The accusation that all Muslims are anti-Western and anti-Christian is as offensive as it untrue, and as it almost always emanates from the right of politics many of those on the left seek to counteract the claims by shouting them down. However, by doing so they are also unwittingly contributing to the problem.

There is no doubt that much of the attacks on modern Islam are simple bigotry. However, by dismissing all criticism as such, many leftists are actually engaging in what they purport to be against: dogmatism that doesn’t tolerate an opposing point of view.

The furore over Park 51, the so-called “Ground Zero Mosque,” is one example. With many denouncing it as an Islamist monument to victory on “conquered lands,” the squabbling between left and right became so loud, it drowned out the voices of Muslims themselves.

What could, and should, have been a legitimate debate about freedom of religion and cultural sensitivity, descended into a political melee, prompting Abdul Rahman Al-Rashid, general manager of Al-Arabiya Television to complain, “(T)he mosque is not an issue for Muslims, and they have not heard of it until the shouting became loud between the supporters and the objectors, which is mostly an argument between non-Muslim US citizens!”

By reflexively denouncing everything from opposition to Park 51 to questioning the place of the burqa in modern society, western leftists are also treating Islam as a monolith and denying Muslims the opportunity to debate these issues themselves.

But when Sheehan simplifies a complex problem by saying, “the left sides with Muslims,” he simultaneously demonises all Muslims and undermines efforts by liberal Muslims to counter the extremism that threatens to engulf them.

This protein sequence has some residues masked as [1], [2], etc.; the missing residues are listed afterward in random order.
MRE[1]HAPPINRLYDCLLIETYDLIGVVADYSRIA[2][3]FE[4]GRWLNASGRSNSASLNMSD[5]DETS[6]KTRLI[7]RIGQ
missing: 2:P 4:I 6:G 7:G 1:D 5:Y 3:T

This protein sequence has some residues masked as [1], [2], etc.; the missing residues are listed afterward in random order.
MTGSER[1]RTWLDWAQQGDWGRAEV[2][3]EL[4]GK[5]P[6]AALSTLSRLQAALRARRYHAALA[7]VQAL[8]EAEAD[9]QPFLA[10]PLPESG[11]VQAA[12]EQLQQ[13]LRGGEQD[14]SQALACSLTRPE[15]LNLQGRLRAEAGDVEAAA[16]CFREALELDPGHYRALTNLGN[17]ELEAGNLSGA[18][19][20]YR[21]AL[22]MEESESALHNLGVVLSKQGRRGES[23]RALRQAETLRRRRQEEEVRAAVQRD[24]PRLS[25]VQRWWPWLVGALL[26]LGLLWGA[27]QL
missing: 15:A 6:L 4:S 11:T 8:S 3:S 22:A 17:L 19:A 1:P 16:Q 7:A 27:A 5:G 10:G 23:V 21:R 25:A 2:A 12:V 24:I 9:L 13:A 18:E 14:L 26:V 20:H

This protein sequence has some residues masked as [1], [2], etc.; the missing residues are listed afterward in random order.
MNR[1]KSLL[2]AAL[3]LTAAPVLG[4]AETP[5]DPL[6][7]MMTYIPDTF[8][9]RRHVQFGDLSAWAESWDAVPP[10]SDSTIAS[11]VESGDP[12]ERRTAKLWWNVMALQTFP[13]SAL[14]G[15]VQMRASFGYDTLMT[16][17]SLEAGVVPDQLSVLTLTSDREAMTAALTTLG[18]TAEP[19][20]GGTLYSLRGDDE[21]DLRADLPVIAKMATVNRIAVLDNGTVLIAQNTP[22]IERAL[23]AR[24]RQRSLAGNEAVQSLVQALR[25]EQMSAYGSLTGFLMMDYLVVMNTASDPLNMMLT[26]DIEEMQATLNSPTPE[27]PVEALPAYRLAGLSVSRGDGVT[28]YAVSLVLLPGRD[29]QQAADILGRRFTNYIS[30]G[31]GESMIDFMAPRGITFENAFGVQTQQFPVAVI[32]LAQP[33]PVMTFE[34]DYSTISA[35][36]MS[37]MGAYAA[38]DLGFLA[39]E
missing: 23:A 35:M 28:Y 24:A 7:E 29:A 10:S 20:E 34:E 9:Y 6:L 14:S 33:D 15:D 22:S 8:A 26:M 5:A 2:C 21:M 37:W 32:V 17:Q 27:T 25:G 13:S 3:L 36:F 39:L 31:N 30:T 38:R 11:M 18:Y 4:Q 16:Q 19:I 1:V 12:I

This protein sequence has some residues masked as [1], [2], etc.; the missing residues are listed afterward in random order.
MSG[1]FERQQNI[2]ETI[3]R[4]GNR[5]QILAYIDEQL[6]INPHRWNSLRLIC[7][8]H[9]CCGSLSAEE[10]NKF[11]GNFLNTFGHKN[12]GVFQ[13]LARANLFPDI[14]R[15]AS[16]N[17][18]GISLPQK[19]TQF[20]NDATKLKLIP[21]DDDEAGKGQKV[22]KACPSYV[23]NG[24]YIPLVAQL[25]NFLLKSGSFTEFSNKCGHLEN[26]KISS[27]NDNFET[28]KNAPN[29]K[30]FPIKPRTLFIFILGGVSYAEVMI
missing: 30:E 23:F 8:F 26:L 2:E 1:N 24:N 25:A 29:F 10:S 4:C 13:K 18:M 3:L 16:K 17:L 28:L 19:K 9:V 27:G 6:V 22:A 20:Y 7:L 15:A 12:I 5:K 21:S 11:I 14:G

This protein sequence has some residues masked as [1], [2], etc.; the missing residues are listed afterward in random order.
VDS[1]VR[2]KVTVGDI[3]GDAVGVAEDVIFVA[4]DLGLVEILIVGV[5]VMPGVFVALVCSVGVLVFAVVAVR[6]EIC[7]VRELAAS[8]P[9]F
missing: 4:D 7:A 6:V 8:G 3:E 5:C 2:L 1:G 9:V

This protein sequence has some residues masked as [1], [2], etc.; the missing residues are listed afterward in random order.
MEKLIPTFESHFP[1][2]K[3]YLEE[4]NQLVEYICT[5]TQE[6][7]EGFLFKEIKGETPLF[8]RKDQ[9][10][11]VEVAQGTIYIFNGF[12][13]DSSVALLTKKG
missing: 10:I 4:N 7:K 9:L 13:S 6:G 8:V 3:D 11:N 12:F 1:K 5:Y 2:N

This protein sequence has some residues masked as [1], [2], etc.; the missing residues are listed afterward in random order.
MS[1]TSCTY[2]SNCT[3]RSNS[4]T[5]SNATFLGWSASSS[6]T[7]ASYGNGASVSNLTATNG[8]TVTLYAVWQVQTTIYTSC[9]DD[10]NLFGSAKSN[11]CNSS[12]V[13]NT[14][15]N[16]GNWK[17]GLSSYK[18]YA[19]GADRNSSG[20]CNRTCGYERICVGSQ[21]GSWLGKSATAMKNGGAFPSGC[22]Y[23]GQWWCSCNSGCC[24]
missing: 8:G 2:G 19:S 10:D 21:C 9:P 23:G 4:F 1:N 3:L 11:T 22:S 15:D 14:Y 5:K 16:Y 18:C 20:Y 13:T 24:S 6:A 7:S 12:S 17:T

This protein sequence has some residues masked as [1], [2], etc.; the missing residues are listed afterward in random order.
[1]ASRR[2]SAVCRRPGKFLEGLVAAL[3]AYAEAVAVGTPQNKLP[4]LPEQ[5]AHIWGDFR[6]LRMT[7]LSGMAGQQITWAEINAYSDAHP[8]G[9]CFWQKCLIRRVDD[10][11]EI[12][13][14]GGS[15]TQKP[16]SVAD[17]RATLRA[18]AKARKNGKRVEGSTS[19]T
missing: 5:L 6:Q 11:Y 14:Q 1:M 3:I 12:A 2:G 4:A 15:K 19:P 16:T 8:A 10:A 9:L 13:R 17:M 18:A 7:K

His comments also diminish the efforts of those Tunisians who have forced a dictator from his lofty perch. Their revolution has ignited dissent in neighbouring Algeria, Yemen and Egypt, also struggling under authoritarian regimes.

These are not Islamist uprisings, in fact, these dictators held onto power largely by pointing to the radicals waiting in the wings. Like Iran’s failed Green Revolution they are protests by Muslims who don’t seek to replace a secular dictatorship with a religious one, but who crave freedom. Since when has freedom being incompatible with western values?

Those who denounce Islamic ideology as ‘medieval’ would do well to note that the golden age of Islam was actually in the Middle Ages, when art and literature flourished. Muslim women, not yet driven behind the veil, enjoyed rights that were unseen in the west until the 20th century.

While Muslims were excelling in science and mathematics, the Catholic Church was torturing heretics and burning ‘witches’ at the stake.

Fundamentalist Islam is a modern construct, a reaction to secularism and western hegemony. The way to counteract its growing influence is not by decrying Islam itself as evil, but nor is it by dismissing all criticism of it as racist.

It is time for secular and other liberal Muslims in this country to be a given a louder voice, for in the polarising Us v Them framework that Sheehan champions, they are the biggest casualty. Conservative Muslims far outnumber seculars and liberals, and the gulf between them- both in numbers and ideological position -is growing.

But as long as some western voices continue to assume Muslims are homogenous, and other western voices respond by defending fundamentalism at the expense of dissent, then the voices of progressive Muslims who seek to alter their negative image in the west, as well fight the growing radicalisation in their midst are marginalised into irrelevancy.

Written by Ruby

February 2, 2011 at 6:43 am

Posted in Islam, Media

Tagged with , , , , ,